In the 2010 documentary Agadez, The Music And The Rebellion, director Ron Wyman explores the culture of the Tuareg people of North Africa — specifically their music. As pointed out in the film, one name has become synonymous with Tuareg music. The guitarist and singer-songwriter Bombino, born Omara Moctar, grew up amid the social, political and economic unrest in the Sahara in the 1980s and ‘90s. Fleeing from drought, he and has family emigrated from Niger to Algeria, where they endured anti-Tuareg sentiment and the subsequent rebellions against it.
A rapidly developing guitar virtuoso at a young age, Bombino eventually spun his native stardom into international success, first by collaborating with Keith Richards and Charlie Watts on a cover of The Rolling Stones‘ “Hey Negrita,” then by releasing Nomad, his 2013 breakout album, which was produced by Dan Auerbach of The Black Keys.
The context of Bombino’s music isn’t incidental; it’s essential to understanding the impact and poignancy of Deran, his latest full-length. Sung exclusively in the Tuareg language of Tamashek, songs such as “Tehigren” (“Trees”) and “Imajghane” (“The Free People”) distill Bombino’s memories and impressions of his homeland. Fluid and bluesy, his guitar playing is more than just an agile dance between rhythm and melody. It speaks and breathes across centuries. In Tuareg culture, guitarists and the songs they sing have long been the means by which traditions, mores and revolutionary spirit have been passed down.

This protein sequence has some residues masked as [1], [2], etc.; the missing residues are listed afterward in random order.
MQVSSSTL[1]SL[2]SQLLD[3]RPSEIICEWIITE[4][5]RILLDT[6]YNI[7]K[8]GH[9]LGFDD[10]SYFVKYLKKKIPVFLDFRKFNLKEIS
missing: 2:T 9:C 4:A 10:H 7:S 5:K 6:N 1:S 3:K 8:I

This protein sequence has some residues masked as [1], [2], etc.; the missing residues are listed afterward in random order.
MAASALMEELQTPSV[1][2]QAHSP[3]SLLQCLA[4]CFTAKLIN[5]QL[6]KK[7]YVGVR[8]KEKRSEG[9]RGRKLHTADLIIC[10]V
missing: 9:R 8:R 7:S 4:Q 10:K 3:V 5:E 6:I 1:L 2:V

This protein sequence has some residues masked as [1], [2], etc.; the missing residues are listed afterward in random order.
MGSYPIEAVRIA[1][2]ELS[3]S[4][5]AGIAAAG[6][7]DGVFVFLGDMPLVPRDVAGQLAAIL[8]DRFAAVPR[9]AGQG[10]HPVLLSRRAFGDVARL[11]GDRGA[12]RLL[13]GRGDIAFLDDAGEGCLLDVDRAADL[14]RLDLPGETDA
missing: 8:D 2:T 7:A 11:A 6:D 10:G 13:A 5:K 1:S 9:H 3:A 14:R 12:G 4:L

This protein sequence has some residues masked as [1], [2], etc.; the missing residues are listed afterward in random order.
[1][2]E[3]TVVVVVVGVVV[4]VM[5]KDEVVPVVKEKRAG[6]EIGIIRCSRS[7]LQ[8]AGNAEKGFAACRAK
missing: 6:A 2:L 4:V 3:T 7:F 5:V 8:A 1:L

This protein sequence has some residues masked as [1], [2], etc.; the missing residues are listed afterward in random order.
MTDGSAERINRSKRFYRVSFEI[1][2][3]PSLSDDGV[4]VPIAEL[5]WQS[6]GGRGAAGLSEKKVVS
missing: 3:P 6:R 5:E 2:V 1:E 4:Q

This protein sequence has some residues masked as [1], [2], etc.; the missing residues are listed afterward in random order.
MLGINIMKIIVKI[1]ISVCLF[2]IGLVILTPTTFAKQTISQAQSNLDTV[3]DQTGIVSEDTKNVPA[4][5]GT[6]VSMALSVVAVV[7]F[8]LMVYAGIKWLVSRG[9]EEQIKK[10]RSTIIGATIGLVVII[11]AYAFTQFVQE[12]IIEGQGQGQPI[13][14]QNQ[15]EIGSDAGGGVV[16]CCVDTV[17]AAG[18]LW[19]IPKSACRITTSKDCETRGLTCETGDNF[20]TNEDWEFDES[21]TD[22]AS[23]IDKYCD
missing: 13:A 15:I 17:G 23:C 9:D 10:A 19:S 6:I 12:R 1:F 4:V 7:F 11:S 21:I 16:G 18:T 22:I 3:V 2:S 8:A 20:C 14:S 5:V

On “Oulhin” (“My Heart”), Bombino evokes the warmth of tribal bonds among the Tuareg, as well as the agony of internecine strife that has splintered the Saharan region. Amid mildly distorted rock hooks and sashaying syncopation, Bombino’s internationally sourced band — including Illias Mohammed on guitar, Youba Dia on bass, Corey Wilhelm on drums, Hassan Krifa on percussion, and Mohammed Araki on keyboard — inject an upbeat tune with a heart-piercing sentiment. “My heart is burning / It burns because of my brothers / My brothers who do not love each other,” Bombino sings in his high, sweet voice, and the accumulated ache of decades echoes through it.
Bombino courted American audiences via his high-profile team-ups with members of The Stones and The Black Keys, but Deran is a back-to-roots affair. It was almost entirely recorded in Casablanca, and the sumptuous track “Deran Deran Alkeir” spirals around hypnotic polyrhythms, flickering guitar, and a fugue of call-and-response chants that shimmer like mirages. In Tamashek, “Deran deran alkeir” means “Best wishes, best wishes, for peace,” and it’s this plea for the preservation of Tuareg identity and solidarity that soulfully underpins the album. “You have to begin with the question of who you are,’” Bombino said recently. “With all the travels, all the experience of world, it’s as if I’m making myself remember where I come from. Where I come from will always be my home, my memory.”